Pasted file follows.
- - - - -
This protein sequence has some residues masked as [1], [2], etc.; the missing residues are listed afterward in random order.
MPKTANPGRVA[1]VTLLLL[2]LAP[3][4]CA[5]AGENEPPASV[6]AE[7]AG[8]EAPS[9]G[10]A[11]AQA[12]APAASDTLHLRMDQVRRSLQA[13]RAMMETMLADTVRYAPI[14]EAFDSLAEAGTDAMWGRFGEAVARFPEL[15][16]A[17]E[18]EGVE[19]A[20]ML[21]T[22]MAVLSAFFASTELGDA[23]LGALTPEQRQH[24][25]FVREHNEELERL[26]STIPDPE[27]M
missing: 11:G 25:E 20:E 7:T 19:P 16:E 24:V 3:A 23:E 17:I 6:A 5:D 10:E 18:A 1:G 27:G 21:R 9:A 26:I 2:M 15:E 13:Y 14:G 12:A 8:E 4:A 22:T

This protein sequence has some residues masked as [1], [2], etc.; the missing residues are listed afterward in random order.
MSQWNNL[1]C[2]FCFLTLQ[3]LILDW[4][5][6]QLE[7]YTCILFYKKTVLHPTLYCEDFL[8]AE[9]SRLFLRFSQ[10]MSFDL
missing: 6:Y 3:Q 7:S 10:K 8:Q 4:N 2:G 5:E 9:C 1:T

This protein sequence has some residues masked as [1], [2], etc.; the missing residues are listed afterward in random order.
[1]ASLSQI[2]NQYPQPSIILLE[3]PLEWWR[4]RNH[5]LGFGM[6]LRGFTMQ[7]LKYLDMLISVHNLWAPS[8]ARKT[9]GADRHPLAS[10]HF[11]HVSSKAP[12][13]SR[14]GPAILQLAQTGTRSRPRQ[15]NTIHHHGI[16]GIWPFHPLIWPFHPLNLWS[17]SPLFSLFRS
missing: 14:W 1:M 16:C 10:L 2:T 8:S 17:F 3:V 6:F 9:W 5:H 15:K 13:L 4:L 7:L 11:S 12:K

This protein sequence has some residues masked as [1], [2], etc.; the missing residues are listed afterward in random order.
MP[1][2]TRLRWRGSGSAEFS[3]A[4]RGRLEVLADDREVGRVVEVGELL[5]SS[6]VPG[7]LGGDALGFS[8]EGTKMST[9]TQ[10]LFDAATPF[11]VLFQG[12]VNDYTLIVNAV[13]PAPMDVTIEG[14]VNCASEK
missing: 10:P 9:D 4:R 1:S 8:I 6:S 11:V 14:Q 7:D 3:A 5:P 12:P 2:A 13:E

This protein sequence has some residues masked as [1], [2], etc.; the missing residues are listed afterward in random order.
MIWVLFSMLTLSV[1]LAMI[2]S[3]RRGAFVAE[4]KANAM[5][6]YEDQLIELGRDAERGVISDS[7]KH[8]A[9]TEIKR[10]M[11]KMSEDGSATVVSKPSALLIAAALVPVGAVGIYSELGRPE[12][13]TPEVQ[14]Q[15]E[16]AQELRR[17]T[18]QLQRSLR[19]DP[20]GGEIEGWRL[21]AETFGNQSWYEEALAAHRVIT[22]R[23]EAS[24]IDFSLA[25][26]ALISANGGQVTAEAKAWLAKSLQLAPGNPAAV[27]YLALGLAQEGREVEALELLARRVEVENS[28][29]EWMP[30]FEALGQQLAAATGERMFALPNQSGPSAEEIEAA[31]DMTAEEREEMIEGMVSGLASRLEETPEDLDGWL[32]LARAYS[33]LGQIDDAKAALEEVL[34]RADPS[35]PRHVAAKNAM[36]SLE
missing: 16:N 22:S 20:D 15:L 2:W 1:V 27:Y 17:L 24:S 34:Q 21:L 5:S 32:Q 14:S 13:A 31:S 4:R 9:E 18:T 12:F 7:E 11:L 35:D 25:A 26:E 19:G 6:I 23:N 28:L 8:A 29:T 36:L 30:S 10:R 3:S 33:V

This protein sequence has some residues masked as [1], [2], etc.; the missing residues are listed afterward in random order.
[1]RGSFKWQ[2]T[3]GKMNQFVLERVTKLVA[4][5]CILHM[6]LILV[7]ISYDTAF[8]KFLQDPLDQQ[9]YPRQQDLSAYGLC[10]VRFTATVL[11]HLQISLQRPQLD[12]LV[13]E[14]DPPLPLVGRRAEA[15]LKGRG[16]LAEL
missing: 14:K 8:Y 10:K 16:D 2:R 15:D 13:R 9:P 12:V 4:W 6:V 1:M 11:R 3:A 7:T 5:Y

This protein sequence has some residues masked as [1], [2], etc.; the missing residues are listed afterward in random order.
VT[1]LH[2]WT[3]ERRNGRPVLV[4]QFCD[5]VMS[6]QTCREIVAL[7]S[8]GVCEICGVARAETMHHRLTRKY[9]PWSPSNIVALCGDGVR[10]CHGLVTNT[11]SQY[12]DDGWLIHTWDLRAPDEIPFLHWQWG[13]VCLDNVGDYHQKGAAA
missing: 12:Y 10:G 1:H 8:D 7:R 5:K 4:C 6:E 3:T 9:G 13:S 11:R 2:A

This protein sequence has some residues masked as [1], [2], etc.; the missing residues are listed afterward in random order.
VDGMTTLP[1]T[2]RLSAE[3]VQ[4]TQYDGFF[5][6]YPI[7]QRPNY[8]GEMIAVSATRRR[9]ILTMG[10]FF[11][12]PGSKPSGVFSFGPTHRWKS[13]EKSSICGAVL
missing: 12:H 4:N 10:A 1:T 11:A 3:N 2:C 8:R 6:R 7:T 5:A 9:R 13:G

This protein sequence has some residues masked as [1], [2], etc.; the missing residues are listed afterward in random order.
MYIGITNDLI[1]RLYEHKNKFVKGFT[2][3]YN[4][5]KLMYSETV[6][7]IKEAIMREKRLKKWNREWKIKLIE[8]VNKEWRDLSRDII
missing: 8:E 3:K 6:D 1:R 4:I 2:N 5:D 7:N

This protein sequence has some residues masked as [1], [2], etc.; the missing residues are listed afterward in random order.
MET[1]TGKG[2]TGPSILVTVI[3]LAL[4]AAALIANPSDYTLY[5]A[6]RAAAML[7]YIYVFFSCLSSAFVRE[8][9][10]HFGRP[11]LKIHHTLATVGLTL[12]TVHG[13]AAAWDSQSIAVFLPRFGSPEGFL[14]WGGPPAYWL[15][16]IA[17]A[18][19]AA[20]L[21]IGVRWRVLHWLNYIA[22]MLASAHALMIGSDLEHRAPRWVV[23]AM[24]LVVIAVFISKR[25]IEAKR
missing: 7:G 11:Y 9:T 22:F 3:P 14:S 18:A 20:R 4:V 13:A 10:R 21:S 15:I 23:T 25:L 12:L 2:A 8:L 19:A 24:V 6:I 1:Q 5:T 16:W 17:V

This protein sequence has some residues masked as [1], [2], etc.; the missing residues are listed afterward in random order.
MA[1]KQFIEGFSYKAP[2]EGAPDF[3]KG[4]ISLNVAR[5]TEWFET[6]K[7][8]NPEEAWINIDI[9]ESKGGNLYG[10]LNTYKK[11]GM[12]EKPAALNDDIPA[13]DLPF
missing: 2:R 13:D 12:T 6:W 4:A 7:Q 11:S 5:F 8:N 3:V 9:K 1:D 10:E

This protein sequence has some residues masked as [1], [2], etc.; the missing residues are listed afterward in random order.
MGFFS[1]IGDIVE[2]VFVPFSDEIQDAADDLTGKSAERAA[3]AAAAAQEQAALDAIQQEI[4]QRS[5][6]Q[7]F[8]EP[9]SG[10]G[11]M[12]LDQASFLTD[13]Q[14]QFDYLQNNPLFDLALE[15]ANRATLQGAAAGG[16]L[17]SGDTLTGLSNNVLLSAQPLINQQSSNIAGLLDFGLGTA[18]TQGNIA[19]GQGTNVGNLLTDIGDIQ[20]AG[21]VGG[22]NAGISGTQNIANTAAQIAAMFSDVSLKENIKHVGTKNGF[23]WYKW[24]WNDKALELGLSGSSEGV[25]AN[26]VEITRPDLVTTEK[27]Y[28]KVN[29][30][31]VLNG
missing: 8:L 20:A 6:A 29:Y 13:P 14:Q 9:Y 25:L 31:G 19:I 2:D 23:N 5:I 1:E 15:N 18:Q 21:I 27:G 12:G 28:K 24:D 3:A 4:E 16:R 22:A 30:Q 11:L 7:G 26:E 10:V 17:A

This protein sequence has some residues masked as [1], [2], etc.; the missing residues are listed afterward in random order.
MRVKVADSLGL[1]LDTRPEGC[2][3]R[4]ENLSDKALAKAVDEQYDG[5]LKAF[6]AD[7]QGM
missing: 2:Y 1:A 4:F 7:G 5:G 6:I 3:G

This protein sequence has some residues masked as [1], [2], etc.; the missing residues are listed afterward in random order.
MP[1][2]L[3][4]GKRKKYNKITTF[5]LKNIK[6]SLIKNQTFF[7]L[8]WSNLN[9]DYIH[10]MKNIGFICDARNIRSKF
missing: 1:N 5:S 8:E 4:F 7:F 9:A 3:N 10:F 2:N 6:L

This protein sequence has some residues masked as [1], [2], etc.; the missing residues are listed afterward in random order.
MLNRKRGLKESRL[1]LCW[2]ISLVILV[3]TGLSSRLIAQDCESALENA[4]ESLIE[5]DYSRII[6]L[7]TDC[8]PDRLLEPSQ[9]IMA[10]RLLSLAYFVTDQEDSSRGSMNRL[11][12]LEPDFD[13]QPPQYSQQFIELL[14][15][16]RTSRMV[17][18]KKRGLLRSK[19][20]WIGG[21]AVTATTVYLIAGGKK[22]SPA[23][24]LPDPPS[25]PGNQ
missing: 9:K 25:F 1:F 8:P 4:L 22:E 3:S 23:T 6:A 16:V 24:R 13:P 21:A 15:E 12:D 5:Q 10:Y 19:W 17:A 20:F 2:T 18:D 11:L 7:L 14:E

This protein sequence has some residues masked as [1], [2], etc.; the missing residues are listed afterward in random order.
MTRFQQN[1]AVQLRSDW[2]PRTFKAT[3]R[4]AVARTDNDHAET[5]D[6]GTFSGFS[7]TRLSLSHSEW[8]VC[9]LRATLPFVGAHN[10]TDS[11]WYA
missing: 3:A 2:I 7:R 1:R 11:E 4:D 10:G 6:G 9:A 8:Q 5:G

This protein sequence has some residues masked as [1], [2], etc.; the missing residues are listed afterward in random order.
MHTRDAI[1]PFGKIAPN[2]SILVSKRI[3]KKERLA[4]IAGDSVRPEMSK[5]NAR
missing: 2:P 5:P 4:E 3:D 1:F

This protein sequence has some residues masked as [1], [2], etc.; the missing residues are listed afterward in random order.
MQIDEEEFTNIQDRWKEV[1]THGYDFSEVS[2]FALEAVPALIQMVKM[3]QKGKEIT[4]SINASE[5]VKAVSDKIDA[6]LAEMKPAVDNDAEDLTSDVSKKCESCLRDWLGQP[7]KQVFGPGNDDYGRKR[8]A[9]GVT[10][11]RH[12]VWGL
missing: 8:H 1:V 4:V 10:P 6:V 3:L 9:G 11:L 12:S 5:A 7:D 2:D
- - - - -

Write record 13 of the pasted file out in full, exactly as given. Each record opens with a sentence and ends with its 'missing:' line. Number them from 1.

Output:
This protein sequence has some residues masked as [1], [2], etc.; the missing residues are listed afterward in random order.
MRVKVADSLGL[1]LDTRPEGC[2][3]R[4]ENLSDKALAKAVDEQYDG[5]LKAF[6]AD[7]QGM
missing: 2:Y 1:A 4:F 7:G 5:G 6:I 3:G